at 12V (but check the data sheet), and it'll have lower current
requirements into the bargain.
(snip)

I have to argue with both these points. A typical 5 volt relay coil
will badly overheat when driven with 12 volts ( (12/5)^2 = 5.7 times
its normal temperature rise). And relays of similar size typically
have an approximately constant coil power requirement, over a wide
range of coil voltages. So a 5 volt coil may need 15/5 times as much
current.

P

#### PeteS

Jan 1, 1970
0
John said:
PeteS wrote:
(snip)
(snip)

I have to argue with both these points. A typical 5 volt relay coil
will badly overheat when driven with 12 volts ( (12/5)^2 = 5.7 times
its normal temperature rise). And relays of similar size typically
have an approximately constant coil power requirement, over a wide
range of coil voltages. So a 5 volt coil may need 15/5 times as much
current.

That's why I said 'check the datasheet'. Some relays will be ok, some
won't. Some have built-in diodes, some don't.

FWIW, I have a list of relays that are fine with up to 24V, and operate
at about 5V. There's also a difference between a '5V' relay (that may
operate at about 3V) and one that has an operational switching point of
5V. Another point to keep in mind is that relays typically have
significant hysteresis which has to be accounted for. Most '5V' relays
will switch properly on a 5V supply, but it's always wise to check the
datasheet.

So our disagreement (if such it is) is perhaps because I didn't spell
out complete answers - but then, I like the OPs to do a little digging

Cheers

PeteS

J

#### John Fields

Jan 1, 1970
0
That's why I said 'check the datasheet'. Some relays will be ok, some
won't. Some have built-in diodes, some don't.

---
I disagree.

General-purpose relays are usually designed for "must pick up" at
about 75% of their rated coil voltage and "must release" at about
10%. That means that as the voltage on the coil of an unoperated
relay is increased, all of the contacts must transfer at or below
3.75V, and as the voltage is lowered the contacts must release at or
higher than 0.5V

Also, maximum coil voltages are usually specified as ~ 125% of
nominal.
---
FWIW, I have a list of relays that are fine with up to 24V, and operate

---
Got some part numbers?
---
There's also a difference between a '5V' relay (that may
operate at about 3V) and one that has an operational switching point of
5V.

---
That's gobbledeegook, unless you're talking about a relay designed
to switch at a precise voltage, which isn't what the OP's worried
---
Another point to keep in mind is that relays typically have
significant hysteresis which has to be accounted for.

---
Why? As long as you turn them on with their rated voltage and turn
them off by disconnecting that voltage, they'll always work.
---
Most '5V' relays
will switch properly on a 5V supply, but it's always wise to check the
datasheet.

---
LOL, if they're 5V relays and they're not broken, they'll _all_ work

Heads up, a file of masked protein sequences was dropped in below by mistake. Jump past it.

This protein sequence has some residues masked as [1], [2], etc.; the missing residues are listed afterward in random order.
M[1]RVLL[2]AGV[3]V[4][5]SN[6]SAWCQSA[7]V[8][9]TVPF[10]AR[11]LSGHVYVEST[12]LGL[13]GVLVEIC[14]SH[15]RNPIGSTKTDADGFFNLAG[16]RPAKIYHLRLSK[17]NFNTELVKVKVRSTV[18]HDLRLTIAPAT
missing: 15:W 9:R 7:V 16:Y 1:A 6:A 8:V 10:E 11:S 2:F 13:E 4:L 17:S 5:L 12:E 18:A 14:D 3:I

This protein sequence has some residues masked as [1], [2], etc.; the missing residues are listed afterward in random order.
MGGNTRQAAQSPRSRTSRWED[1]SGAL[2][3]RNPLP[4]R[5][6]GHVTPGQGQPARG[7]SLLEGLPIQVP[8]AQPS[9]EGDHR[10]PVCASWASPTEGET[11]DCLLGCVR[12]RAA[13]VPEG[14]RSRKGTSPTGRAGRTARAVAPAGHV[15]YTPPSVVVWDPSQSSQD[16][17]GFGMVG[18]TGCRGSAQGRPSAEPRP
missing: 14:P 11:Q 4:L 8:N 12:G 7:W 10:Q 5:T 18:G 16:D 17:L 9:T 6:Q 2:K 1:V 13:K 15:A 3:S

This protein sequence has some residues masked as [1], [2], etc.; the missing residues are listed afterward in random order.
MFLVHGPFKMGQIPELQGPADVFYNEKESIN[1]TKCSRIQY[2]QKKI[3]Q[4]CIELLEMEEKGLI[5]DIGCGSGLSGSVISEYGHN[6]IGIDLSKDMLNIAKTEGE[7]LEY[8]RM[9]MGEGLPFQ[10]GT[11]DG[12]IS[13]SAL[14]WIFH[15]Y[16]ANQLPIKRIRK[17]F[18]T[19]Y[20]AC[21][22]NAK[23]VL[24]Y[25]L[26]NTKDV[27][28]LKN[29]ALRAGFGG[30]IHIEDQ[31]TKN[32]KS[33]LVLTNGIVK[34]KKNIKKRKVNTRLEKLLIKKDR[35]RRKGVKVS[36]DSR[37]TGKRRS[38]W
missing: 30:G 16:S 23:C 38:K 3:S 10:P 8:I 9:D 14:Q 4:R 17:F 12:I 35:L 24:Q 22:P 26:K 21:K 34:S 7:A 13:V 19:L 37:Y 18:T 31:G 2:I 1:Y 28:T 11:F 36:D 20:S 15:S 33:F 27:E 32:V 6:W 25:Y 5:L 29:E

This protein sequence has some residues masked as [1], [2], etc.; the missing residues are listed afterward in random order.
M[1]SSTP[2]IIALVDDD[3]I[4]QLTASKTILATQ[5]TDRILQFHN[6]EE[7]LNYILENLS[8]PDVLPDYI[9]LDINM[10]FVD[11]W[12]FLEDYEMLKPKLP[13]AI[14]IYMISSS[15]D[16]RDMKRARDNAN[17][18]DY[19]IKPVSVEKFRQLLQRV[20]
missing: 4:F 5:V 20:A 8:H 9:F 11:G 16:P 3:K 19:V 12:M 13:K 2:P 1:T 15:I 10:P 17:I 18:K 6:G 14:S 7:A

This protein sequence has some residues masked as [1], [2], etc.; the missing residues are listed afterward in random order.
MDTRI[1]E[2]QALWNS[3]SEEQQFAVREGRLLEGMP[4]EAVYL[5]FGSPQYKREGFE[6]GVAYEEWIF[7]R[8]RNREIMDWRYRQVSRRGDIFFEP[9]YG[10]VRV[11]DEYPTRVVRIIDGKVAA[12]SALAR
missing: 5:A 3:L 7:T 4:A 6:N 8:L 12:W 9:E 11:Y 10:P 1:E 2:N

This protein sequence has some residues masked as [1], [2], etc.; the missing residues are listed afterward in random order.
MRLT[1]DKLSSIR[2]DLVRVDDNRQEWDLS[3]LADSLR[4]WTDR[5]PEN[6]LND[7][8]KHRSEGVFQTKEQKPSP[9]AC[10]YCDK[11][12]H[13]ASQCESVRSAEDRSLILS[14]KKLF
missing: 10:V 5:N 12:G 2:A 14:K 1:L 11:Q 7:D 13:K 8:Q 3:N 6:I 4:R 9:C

properly on a 5V supply. Show me _one_ that won't, OK?
---
So our disagreement (if such it is) is perhaps because I didn't spell
out complete answers - but then, I like the OPs to do a little digging

---
So, you trip and blame the OP, huh?

Here's what he _ought_ to be doing:

+12V>----+-------+
|K | O------C
[DIODE] [COIL]- - -|
| | O--> |<--O--NC
+-------+ |
| +-----------NO
R1 C
VIN>--[2k7R]---B 2N2222
E
|
GND>-------------+

Since a 2N2222's got a beta of around 200 with 28mA (the relay
current) through it, and assuming that Vin is going to be 3.4V
minimum when it's hot means that if we force beta to 28 we can
switch the relay with 1mA of base current. To get there we say:

Vin - Vbe(sat) 3.4V - 0.7V
R1 = --------------- = ------------- = 2700 ohms
Iin 0.001A

and that ought to work.

E

#### ehsjr

Jan 1, 1970
0
aiwarrior said:
Hi im near the point of giving up of trying to learn electronics...
My problem is that i cant switch a relay with my parallell port trough
a transistor.

The design is basic and calculum too..and i wander whats wrong. Please
tell me what am i doing wrong so i can get back on track

Transistor 2N2222a :
Vbe = 0.7V
Vce sat = 0.3V
hfe = 10
Icmax = 500mA
Vcemax=100V

Relay:
Rr = 426ohm
Vturn on= 12V

Parallell port:
Vcc= 3.4V

I_bsat= 50e-3 / 10 = 5mA
Rb = (Ve- VbeSat) / I_bsat = (3.40 - 0.3) / 5e-3 = 3.1 / 5e-3 = 620
ohm
+12V
|
relay
|
c
+3.40V -----Rb----b 2n2222a
| e
| |
---- -----
-- --

Your circuit is fine, except that you need a diode
across the relay coil, with the banded end connected
to the + side. (That is not the reason it doesn't
work, but you definitely want that diode in there.)
John Fields pointed out that the base resistor could
be a higher value. A good idea, but again not mandatory
to get your circuit to work.

I think John Popelish mentioned this: you may have the
leads of the transistor connected to the wrong place.
That would prevent it from working. One other point - the
ground of the computer and the ground of the 12 volt supply
*must* be connected together. If they are not connected,
it won't work.

Ed